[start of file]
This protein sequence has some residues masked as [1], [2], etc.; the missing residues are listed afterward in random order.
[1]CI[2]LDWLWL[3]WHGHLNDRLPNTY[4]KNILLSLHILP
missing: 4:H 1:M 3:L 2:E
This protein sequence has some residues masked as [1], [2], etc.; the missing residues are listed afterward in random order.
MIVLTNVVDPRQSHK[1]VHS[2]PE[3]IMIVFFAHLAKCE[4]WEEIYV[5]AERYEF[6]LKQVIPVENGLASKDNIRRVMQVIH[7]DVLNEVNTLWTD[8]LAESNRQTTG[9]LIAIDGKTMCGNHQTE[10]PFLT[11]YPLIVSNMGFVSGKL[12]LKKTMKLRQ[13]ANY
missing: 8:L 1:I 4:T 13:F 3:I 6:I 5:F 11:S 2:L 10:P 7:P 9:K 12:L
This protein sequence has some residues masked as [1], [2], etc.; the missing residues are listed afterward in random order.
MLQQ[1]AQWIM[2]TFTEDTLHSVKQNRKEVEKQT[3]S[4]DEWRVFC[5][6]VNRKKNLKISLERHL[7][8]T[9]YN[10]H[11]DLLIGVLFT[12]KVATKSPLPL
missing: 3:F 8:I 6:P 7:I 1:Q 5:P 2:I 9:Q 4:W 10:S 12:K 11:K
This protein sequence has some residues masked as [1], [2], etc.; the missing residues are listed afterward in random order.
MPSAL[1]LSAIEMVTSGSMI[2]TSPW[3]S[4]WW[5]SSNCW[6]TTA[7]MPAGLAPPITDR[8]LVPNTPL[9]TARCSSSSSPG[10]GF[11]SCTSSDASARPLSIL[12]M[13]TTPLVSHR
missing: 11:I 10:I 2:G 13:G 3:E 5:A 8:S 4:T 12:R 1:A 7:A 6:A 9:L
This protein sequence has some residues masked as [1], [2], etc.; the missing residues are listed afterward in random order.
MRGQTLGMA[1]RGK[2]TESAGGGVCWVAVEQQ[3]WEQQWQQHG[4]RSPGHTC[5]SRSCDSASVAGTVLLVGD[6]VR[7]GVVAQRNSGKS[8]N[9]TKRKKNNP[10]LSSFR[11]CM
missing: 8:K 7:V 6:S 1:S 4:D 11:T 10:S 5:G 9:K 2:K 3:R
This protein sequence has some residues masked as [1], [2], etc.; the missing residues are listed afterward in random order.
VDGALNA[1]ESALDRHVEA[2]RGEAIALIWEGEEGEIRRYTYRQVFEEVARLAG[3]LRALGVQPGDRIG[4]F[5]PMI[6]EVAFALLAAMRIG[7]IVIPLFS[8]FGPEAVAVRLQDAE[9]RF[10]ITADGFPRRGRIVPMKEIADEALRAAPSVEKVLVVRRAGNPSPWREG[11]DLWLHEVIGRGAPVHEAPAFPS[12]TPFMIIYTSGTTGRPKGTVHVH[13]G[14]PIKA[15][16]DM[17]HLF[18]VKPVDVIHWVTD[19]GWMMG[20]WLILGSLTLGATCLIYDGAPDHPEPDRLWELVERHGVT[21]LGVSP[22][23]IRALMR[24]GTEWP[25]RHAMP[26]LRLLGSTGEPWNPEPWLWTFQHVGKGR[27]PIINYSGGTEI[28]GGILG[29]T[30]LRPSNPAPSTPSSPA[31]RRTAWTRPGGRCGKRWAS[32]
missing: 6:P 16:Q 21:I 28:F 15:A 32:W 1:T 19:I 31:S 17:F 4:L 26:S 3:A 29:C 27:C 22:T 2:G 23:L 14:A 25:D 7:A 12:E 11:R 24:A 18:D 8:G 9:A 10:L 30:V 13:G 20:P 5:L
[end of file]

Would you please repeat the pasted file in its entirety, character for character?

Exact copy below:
This protein sequence has some residues masked as [1], [2], etc.; the missing residues are listed afterward in random order.
[1]CI[2]LDWLWL[3]WHGHLNDRLPNTY[4]KNILLSLHILP
missing: 4:H 1:M 3:L 2:E
This protein sequence has some residues masked as [1], [2], etc.; the missing residues are listed afterward in random order.
MIVLTNVVDPRQSHK[1]VHS[2]PE[3]IMIVFFAHLAKCE[4]WEEIYV[5]AERYEF[6]LKQVIPVENGLASKDNIRRVMQVIH[7]DVLNEVNTLWTD[8]LAESNRQTTG[9]LIAIDGKTMCGNHQTE[10]PFLT[11]YPLIVSNMGFVSGKL[12]LKKTMKLRQ[13]ANY
missing: 8:L 1:I 4:T 13:F 3:I 6:I 5:F 11:S 2:L 10:P 7:P 9:K 12:L
This protein sequence has some residues masked as [1], [2], etc.; the missing residues are listed afterward in random order.
MLQQ[1]AQWIM[2]TFTEDTLHSVKQNRKEVEKQT[3]S[4]DEWRVFC[5][6]VNRKKNLKISLERHL[7][8]T[9]YN[10]H[11]DLLIGVLFT[12]KVATKSPLPL
missing: 3:F 8:I 6:P 7:I 1:Q 5:P 2:I 9:Q 4:W 10:S 12:K 11:K
This protein sequence has some residues masked as [1], [2], etc.; the missing residues are listed afterward in random order.
MPSAL[1]LSAIEMVTSGSMI[2]TSPW[3]S[4]WW[5]SSNCW[6]TTA[7]MPAGLAPPITDR[8]LVPNTPL[9]TARCSSSSSPG[10]GF[11]SCTSSDASARPLSIL[12]M[13]TTPLVSHR
missing: 11:I 10:I 2:G 13:G 3:E 5:A 8:S 4:T 12:R 1:A 7:A 6:A 9:L
This protein sequence has some residues masked as [1], [2], etc.; the missing residues are listed afterward in random order.
MRGQTLGMA[1]RGK[2]TESAGGGVCWVAVEQQ[3]WEQQWQQHG[4]RSPGHTC[5]SRSCDSASVAGTVLLVGD[6]VR[7]GVVAQRNSGKS[8]N[9]TKRKKNNP[10]LSSFR[11]CM
missing: 8:K 7:V 6:S 1:S 4:D 11:T 10:S 5:G 9:K 2:K 3:R
This protein sequence has some residues masked as [1], [2], etc.; the missing residues are listed afterward in random order.
VDGALNA[1]ESALDRHVEA[2]RGEAIALIWEGEEGEIRRYTYRQVFEEVARLAG[3]LRALGVQPGDRIG[4]F[5]PMI[6]EVAFALLAAMRIG[7]IVIPLFS[8]FGPEAVAVRLQDAE[9]RF[10]ITADGFPRRGRIVPMKEIADEALRAAPSVEKVLVVRRAGNPSPWREG[11]DLWLHEVIGRGAPVHEAPAFPS[12]TPFMIIYTSGTTGRPKGTVHVH[13]G[14]PIKA[15][16]DM[17]HLF[18]VKPVDVIHWVTD[19]GWMMG[20]WLILGSLTLGATCLIYDGAPDHPEPDRLWELVERHGVT[21]LGVSP[22][23]IRALMR[24]GTEWP[25]RHAMP[26]LRLLGSTGEPWNPEPWLWTFQHVGKGR[27]PIINYSGGTEI[28]GGILG[29]T[30]LRPSNPAPSTPSSPA[31]RRTAWTRPGGRCGKRWAS[32]
missing: 6:P 16:Q 21:I 28:F 15:A 32:W 1:T 19:I 31:S 17:F 4:L 26:S 3:A 29:C 27:C 22:T 2:G 23:L 14:A 25:D 7:A 12:E 11:R 24:A 18:D 8:G 9:A 10:L 30:V 13:G 20:P 5:L